Bowie first became interested in the culture of the East after he encountered Tibetan Buddhism in the mid-1960s. Even though this was during the peak of the hippie movement, Bowie’s interest in Tibet was not transitory and he continued charity work for Tibet for the rest of his life. Before long, Bowie’s interest in Tibet broadened to Asia in general, and in Japan he was attracted first to stage arts such as kabuki and noh. This was probably not unconnected to Bowie’s involvement with Lindsey Kemp’s mime troupe at the time. Bowie’s interests broadened to clothing, accessories and Japanese culture through chance encounters with Sukita Masayoshi and Yamamoto Kansai.
Just three days after arriving on his first trip to Japan in April 1973, Bowie went to the Kabuki-za theater and talked with the actor Bando Tamasaburo. During his US tour that February, he had already incorporated kabuki-style hikinuki instant onstage costume changes using clothes designed by Yamamoto Kansai. But following his experience at the Kabuki-za, the make-up worn for his Japan and later concerts were obviously influenced by kabuki, as were his expressions and movements on stage.
Also, during this first visit to Japan, Bowie performed a concert in Hiroshima. His hotel was close to the Hiroshima Peace Memorial Park, and Bowie’s wife at the time, Angie, recalled how he spent a long time looking out of the window at the Atomic Bomb Dome. Following the Chernobyl accident he took a clear anti-nuclear stance, and lyrics in one of his late works appear to reference the 2011 Fukushima nuclear disaster.
Around the time of his first visit to Japan during the first half of the 1970s, Bowie disliked flying, and he arrived in Yokohama having taken a passenger ship from Los Angeles. His return trip to the UK consisted of a ferry to Nakhodka in Russia, then a rail journey to Paris on the Trans-Siberian Express. There is a well-known story of how the musician Tachibana Hajime was so impressed by the Japan concerts that he took the same ferry and followed Bowie as far as Vladivostok.
Bowie’s second trip to Japan was in 1977. The photos later used on the Heroes album cover were taken in a photo studio called Harajuku Studio on this visit. By this time Bowie was able to fly again, and he started to make frequent work and personal trips to Japan.
Bowie was very knowledgeable about Japanese culture, and particularly fond of the artist Yokoo Tadanori and the novelist Mishima Yukio. He painted a portrait of Mishima, and later on composed lyrics influenced by his novel tetralogy, The Sea of Fertility. Bowie often watched Japanese films, and when Oshima Nagisa invited him to appear in his film Merry Christmas, Mr. Lawrence, Oshima was surprised at how Bowie liked his films Boy and The Ceremony, works which weren’t particularly well known in Europe or the United States. During the 1982 filming of Merry Christmas, Mr. Lawrence on the island of Rarotonga, Bowie brought a large number of tape cassettes of 1950s and 1960s R&B music and listened only to those, foreshadowing the next album that he was already preparing, Let’s Dance (1983).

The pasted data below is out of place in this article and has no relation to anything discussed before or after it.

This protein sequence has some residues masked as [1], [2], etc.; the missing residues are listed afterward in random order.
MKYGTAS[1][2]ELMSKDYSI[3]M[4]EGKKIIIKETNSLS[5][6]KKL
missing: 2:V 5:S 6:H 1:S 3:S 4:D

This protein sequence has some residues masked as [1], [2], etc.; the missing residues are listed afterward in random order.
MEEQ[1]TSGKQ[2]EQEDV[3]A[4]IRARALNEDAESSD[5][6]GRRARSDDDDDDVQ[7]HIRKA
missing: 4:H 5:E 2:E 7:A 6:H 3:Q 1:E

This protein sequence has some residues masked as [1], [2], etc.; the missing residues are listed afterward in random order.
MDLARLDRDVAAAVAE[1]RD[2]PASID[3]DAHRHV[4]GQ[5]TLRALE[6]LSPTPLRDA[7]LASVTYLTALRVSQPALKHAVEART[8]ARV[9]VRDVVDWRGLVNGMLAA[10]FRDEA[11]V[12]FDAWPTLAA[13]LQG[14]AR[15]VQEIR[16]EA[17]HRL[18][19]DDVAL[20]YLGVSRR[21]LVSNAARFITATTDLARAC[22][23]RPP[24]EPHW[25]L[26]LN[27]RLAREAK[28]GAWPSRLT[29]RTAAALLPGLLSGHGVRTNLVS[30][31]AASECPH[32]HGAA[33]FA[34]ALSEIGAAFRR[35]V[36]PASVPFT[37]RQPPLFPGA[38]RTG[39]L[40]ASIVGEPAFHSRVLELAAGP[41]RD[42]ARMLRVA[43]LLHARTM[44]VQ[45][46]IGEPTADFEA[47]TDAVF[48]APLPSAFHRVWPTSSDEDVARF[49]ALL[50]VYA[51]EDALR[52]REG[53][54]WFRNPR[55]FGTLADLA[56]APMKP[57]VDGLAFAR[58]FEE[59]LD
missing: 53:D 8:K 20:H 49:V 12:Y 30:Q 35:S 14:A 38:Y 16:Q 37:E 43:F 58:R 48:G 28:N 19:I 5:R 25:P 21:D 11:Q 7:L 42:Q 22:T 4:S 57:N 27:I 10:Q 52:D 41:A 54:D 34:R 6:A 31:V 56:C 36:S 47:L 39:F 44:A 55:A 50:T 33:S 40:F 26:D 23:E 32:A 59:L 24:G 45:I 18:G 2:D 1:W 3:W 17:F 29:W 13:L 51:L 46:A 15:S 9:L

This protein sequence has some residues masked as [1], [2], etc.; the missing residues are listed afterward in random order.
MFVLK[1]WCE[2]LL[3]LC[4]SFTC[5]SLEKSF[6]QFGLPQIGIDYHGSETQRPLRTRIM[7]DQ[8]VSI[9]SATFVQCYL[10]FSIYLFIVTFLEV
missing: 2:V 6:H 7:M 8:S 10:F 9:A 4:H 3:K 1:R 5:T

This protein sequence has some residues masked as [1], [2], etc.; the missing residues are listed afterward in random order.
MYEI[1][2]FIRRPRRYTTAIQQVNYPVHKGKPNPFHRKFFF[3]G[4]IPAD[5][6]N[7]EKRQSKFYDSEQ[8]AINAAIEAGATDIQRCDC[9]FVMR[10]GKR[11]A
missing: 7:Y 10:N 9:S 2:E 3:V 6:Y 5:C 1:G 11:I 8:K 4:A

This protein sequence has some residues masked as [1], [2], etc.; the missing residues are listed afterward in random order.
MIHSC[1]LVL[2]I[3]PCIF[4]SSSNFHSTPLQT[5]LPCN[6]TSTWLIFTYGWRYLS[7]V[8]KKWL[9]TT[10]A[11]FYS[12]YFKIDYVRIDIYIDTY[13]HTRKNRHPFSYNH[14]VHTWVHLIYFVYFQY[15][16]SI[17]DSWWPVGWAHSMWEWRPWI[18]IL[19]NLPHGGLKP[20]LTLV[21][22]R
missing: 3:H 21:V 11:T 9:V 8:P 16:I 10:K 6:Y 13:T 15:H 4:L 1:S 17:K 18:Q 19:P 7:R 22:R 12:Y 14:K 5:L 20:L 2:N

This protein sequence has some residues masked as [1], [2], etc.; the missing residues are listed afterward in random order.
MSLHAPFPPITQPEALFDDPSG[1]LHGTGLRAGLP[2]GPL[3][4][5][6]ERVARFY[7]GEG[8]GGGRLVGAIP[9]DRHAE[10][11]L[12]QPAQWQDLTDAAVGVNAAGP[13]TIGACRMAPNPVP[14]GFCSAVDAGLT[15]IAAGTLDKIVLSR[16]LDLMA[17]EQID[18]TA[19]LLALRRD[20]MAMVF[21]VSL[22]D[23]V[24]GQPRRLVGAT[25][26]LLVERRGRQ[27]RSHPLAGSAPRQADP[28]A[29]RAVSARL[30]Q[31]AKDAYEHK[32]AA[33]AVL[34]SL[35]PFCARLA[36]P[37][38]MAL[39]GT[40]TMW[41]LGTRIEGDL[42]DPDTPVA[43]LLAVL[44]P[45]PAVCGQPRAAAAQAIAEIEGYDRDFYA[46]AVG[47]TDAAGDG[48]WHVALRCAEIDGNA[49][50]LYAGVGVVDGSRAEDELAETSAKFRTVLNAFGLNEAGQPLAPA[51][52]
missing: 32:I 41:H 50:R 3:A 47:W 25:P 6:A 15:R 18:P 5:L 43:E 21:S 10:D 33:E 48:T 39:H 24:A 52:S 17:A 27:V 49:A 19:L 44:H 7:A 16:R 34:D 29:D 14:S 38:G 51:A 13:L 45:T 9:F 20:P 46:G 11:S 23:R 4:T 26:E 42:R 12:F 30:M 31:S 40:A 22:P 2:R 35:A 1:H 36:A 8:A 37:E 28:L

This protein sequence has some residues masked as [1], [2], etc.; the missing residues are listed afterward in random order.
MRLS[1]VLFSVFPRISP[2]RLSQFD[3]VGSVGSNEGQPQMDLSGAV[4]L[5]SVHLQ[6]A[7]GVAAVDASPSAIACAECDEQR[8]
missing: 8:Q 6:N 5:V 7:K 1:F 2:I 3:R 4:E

Bowie was particularly captivated by Kyoto. When he was asked to appear in a Japan TV commercial, he would specify that it be filmed in Kyoto, and during his 1983 visit to Japan he pushed hard for the promoter to arrange a concert there. Bowie always stayed at the city’s Tawara-ya ryokan, and became a regular customer at a nearby soba noodles restaurant. He was also a frequent visitor to the home of Japan-based Sinologist David Kidd. Perhaps because both were named David, a rumor arose that Bowie had a home in Kyoto; and in fact, Bowie did at one point plan to buy a Kyoto townhouse. Bowie used to stroll through Kyoto’s old shopping arcades, and turn up at favorite coffee shops and restaurants without warning. He also used to ride the trains and subway by himself. He did the same in Tokyo, and later recalled how during his final 2004 visit to Japan he got on the subway by himself and went wherever he wanted.
At the beginning of the 1980s Bowie was interested in Japanese rock bands such as the New Wave bands EP-4 and P-Model, and the Plastics, which included Tachibana Hajime. Although he was interested in many bands and artists, including Sakamoto Ryuichi and the Yellow Magic Orchestra, as well as Hosono Haruomi, who was recommended to him by Bill Wyman of the Rolling Stones, the band he loved most was Sandii & the Sunsetz. Bowie followed Sandii and her band with extraordinary enthusiasm, and did a lot to help the group reach audiences outside Japan.
Around the time that Sandii & the Sunsetz appeared (1982 to 1983) Bowie also became interested in Tokyo. It seems that he felt a culture was being born in Japan, and in Tokyo in particular, that went beyond imitation of the West. He loved Tokyo’s club culture, often visiting the Ink Stick live music venue and clubs such as Red Shoes and Pithecanthropus Erectus. With the rise and collapse of Japan’s bubble economy his enthusiasm for spending time in Tokyo waned, and perhaps he believed that something which had been there in the early 1980s had been lost.
Translated from “David Bowie & Arts: Boui to Nihon (Bowie and Japan),” Geijutsu Shincho, January 2016, pp. 108–111. (Courtesy of Shinchosha Publishing) [January 2017]